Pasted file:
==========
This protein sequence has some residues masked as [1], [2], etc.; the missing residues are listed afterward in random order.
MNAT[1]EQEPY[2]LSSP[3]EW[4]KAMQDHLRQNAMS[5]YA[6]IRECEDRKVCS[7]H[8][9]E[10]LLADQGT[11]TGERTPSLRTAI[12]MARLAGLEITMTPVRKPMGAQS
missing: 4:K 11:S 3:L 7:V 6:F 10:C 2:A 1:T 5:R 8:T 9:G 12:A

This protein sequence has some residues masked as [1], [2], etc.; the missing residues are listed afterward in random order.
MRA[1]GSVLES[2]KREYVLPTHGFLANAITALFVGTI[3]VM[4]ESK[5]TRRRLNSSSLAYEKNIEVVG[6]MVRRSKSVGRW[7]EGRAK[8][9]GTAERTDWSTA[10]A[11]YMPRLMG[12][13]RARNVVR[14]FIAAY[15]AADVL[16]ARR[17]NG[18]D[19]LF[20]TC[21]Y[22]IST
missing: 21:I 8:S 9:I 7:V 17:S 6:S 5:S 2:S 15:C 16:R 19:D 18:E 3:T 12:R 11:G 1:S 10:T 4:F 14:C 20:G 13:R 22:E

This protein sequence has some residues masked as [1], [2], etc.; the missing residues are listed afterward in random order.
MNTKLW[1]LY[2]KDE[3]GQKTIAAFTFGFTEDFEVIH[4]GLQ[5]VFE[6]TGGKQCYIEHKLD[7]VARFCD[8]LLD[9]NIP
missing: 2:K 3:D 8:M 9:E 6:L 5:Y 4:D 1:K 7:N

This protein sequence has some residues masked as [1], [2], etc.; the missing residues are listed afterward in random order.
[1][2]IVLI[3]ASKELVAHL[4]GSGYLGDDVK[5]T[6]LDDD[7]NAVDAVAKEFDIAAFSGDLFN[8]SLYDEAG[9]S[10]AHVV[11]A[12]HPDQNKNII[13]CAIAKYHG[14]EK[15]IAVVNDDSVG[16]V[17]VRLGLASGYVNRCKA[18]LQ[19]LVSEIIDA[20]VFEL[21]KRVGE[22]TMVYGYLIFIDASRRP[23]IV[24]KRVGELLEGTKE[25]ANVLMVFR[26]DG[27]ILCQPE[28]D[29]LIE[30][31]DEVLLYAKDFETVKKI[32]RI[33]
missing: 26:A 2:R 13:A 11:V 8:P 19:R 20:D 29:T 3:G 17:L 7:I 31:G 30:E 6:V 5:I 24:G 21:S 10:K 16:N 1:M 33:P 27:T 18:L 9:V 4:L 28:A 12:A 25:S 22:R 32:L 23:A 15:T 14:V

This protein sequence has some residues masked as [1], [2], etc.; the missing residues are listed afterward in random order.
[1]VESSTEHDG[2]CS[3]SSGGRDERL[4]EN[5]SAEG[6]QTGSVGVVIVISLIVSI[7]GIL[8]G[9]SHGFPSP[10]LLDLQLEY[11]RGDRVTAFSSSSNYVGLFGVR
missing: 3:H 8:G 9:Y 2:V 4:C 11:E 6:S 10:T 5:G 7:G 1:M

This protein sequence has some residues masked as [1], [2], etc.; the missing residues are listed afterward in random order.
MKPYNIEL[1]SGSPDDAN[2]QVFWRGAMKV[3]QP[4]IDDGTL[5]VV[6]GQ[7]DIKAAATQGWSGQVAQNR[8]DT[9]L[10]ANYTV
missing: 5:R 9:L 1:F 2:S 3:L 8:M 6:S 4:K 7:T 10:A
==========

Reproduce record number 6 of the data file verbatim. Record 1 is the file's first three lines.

This protein sequence has some residues masked as [1], [2], etc.; the missing residues are listed afterward in random order.
MKPYNIEL[1]SGSPDDAN[2]QVFWRGAMKV[3]QP[4]IDDGTL[5]VV[6]GQ[7]DIKAAATQGWSGQVAQNR[8]DT[9]L[10]ANYTV
missing: 5:R 9:L 1:F 2:S 3:L 8:M 6:S 4:K 7:T 10:A